While the vast majority of U.S. department stores have struggled since the economic recession, Nordstrom has remained a sterling exception. So when the Seattle-based retailer announced on Thursday that it had seen an unexpected slowdown across all its businesses in the third quarter— and that it didn't expect things to get any better over the holidays — investors and analysts were sorely shaken. The company's stock price dropped more than 20 percent to $50.45 per share in after-hours trading.
In the three months ending Oct. 31, net earnings amounted to $81 million, or 4.8 percent of sales, compared to net earnings of $142 million, or 8.6 percent of sales, in the same period a year ago. Net sales across all of Nordstrom's businesses, including its off-price Nordstrom Rack chain, Nordstrom.com and Hautelook.com, came in at $3.2 billion, up 6.6 percent year-over-year, while comparable sales (that is, revenue from stores open for at least a year) were up a marginal 0.9 percent.
What's causing the slowdown? Nordstrom's execs were a bit stumped. "Every category took a step down in terms of trend, and that's about it," Jamie Nordstrom, president of stores, said on Thursday's earnings call, noting that beauty sales performed particularly well. Sales of coats and boots were also pretty strong, he added, suggesting the weather wasn't to blame. When asked if Nordstrom's performance was symptomatic of a larger shake up in retail, Co-President Blake Nordstrom replied, "We've said this many times, we're not economists, we're merchants. All we can tell you in our business is we saw a slowdown… Ultimately our customer is saying something, and we need to get after it."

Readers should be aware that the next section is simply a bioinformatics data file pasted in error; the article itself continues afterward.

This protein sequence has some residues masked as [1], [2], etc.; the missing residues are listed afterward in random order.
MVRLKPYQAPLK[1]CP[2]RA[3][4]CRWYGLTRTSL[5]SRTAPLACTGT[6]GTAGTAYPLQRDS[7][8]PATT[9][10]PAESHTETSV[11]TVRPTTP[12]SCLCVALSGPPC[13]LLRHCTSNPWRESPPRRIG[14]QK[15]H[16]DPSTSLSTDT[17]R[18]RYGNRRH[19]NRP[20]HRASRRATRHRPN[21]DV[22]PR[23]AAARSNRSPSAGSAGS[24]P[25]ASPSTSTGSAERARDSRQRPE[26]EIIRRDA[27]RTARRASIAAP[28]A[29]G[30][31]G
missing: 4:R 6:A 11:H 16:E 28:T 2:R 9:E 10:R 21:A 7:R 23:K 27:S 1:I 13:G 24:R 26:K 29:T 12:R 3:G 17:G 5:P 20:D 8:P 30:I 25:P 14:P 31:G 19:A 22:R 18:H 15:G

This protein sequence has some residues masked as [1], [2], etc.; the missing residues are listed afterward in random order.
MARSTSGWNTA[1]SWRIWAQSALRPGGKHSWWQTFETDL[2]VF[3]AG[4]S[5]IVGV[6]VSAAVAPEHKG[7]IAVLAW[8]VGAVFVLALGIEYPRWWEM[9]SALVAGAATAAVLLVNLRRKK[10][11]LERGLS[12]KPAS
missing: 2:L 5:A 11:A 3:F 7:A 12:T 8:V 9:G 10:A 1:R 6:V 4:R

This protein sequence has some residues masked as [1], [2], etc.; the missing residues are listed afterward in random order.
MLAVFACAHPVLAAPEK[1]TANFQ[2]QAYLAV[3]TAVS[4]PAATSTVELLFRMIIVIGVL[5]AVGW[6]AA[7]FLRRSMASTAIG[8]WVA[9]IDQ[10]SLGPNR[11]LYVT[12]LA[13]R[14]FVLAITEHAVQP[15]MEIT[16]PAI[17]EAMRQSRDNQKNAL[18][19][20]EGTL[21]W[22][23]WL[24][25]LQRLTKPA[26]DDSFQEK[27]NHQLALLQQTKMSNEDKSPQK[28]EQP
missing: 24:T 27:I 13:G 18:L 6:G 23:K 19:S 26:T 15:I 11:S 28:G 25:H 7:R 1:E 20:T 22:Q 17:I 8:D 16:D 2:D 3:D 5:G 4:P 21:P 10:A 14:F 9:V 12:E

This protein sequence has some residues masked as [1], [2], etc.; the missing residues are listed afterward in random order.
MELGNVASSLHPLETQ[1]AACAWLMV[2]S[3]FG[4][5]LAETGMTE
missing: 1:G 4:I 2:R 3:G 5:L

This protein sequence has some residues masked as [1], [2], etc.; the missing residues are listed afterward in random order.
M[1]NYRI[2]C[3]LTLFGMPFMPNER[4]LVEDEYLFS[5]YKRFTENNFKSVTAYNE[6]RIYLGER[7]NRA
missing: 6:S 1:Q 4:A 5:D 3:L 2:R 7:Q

Nordstrom execs said they plan to keep on doing what they've been doing — "managing our inventories appropriately, making sure our website has the right stuff to sell" — but that they didn't expect things to substantially pick up over the holidays. As such, they lowered their full-year sales guidance: Sales are now estimated to only increase 7.5 to 8.5 percent for the full fiscal year, versus an earlier estimate of 8.5 to 9.5 percent. Gross profits are also now expected to decrease 50 to 60 percent year-over-year.
Nordstrom wasn't the only one to have a tough third quarter. Macy's saw sales decline 5.2 percent, which CEO Terry Lundgren largely blamed on a nationwide decrease in spending on apparel and accessories. Luxury brands aren't faring much better, with demand continuing to weaken in China.